From the early days of our firm to today, many things have changed and we have adapted to be the most effective design agents possible. We live in an expanded world, where boundaries have been bridged, rules are no longer set in stone. Isolated and insulated enclaves are disappearing rarities in this evolutionary landscape. Strangers are the new familiar faces in our daily lives. In this modern mix of interactive flux, ideas are the powerful medium of exchange. We understand the importance of initiating the dialogue that creates a rich interplay of individual voices and unifies communities through group consensus – the very definition of democracy.

We are at a crossroads in our country as global connections generate ever-newer blended cultures. In every corner of every region there are new opportunities for original synthesis, and we are well prepared to be an informed partner in meaningful new collaborations. As we champion the recognition of convergent identities in community revitalization, we embrace this new creative environment with enthusiasm and our continuing dedication to design excellence.

“We are more than just architects.”

At Muñoz & Company, our emphasis is on full-service. What this means for you is our commitment to provide superior service and innovative solutions for your project.

Our History

Muñoz and Company is one of the largest minority-owned (MBE) design firms in Texas.  Founded in 1927, Muñoz and Company is recognized for its public architecture derived from cultural expression. Muñoz and Company enjoys a diverse architectural practice that encompasses governmental, institutional, higher education, public education and corporate work. Muñoz and Company’s most significant commissions include projects throughout the State of Texas such as The Henry B. Gonzalez Convention Center, the Texas Association of Counties Headquarters, The San Antonio Convention Center Hotel,  The Six Flags Fiesta Texas and Sea World Theme Parks, The AT&T Center and Trinity University.

Since 1927, Muñoz and Company has evolved in much the same way as the State of Texas. During our early period, Muñoz and Company was recognized for superb project management and technical expertise.  Some of Texas’ most important landmarks were designed by Muñoz and Company during this time, including many prominent homes, Joske’s of Texas Department Store and much of Trinity University.

As the firm gained experience and grew in size, Muñoz and Company’s public practice prospered as a result of relationships with both cities and counties throughout Texas.  During this period, Muñoz and Company also successfully collaborated on a series of important projects with prominent national design firms such as Emilio Ambasz, Cambridge Seven, Hartman–Cox and O’Neil Ford.  The rich and varied work produced as a result of these collaborations includes the Lucille Halsell Botanical Conservatory, the San Antonio Museum of Art and The University of Texas at San Antonio.

During this time, Muñoz and Company’s focus also shifted toward a distinctive and energetic regional architecture and emerged as a design presence in its own right.  Muñoz and Company has won over 143 juried design awards at the local, state and national levels for a variety of projects such as The Historic Preservation Plan for Roma, Texas, Edcouch-Elsa ISD Performing Arts Center, The Methodist Healthcare Ministries Headquarters, Ann Richards Middle School, The Incarnate Word Motherhouse, Frost Motorbank & Plaza, Palo Alto College, South Texas College, The University of Texas at Brownsville, Corporate Offices for Time Warner Cable, and La Quinta Motor Inns.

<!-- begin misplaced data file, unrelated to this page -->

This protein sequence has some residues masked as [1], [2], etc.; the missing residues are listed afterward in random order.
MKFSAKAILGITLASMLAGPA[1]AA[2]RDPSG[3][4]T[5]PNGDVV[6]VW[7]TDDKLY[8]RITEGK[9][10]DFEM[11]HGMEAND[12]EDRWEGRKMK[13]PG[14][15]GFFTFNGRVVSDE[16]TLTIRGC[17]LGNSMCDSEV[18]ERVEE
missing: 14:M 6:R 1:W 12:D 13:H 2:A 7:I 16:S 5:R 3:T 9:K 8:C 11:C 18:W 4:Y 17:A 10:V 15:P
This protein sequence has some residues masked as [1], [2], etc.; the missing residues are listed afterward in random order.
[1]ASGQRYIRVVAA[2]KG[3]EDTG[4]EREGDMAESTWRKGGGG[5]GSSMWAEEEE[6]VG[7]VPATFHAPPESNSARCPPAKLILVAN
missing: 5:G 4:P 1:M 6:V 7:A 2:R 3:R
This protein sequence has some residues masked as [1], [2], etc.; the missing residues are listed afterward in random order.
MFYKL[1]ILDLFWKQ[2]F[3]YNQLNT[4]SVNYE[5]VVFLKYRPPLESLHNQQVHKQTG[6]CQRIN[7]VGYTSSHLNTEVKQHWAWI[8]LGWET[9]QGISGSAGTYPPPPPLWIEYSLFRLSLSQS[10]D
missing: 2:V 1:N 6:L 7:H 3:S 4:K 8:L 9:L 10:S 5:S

In addition to its award-winning design, the firm is noted for its innovative, common sense management systems which have produced an enviable track record of on-time, on-budget delivery. Muñoz and Company is also leading the way in the introduction of sustainable building practices to Texas having recently completed the first Gold LEED-certified building in South Texas in collaboration with Zachry Construction.

Today, led by Henry R. Muñoz III and Geoffrey S. Edwards, AIA, Muñoz and Company maintains a flourishing public practice with design commissions from The University of Texas System, The Texas A&M University System, the City of San Antonio, Bexar County, City of Roma, City of Schertz, and numerous other communities, corporations and institutions throughout Texas.

Our Philosophy

Since 1927, our successful practice and design principles have been shaped by professional relationships. From the very beginning of our San Antonio office we have responded to our clients’ needs with design that is value-driven yet fundamentally committed to aesthetic quality and contextual sensitivity. In recognition of this philosophy and for our exceptional body of work we have received many professional awards and public notice. In more recent years we have expanded our architectural purview to embrace a broader vision: the exploration and expression of cultural identity to address the specific needs of historically underserved groups.

We do not live in the past but neither do we live in isolation from all those who precede us. Their histories lie all around us – in the surviving evidence of intelligent planning and skilled labor, in traditions and values that frame our present day. People and communities have historical, cultural and geographic dimensions that configure every envelope of human experience. In the manner of cultural anthropologists, we look for the underlying patterns of each unique circumstance.

Several key principles guide us whenever we undertake a new project. In the first flush of initial impressions and inspirations, we give special attention to understanding the people that we meet and the special places where they live. Our mission is to clarify: we approach each project with an open attitude, fully receptive to what might come to light, never coming into it with preset ideas about final forms. Each project is an original creative collaboration, based on a solid foundation of informed dialogue and thorough observations of unique site and community contexts.

From the broader perspective, all things can be seen as interrelated fragments of a complex and phenomenal unity. Old references become the landmarks to navigate and explore new territories of shared experiences. In this creative atmosphere of inter-cultural confluence, inspiration flows from the bountiful reservoirs of once separate histories. Our location in South Central Texas provides us perspective to appreciate this phenomenon as it appears in the Rio Grande borderland with its unique demographic profile. At the same time, we are well familiar with the ethnographic mix all around us (in surrounding towns as well) and the artful expressions of cultural synthesis.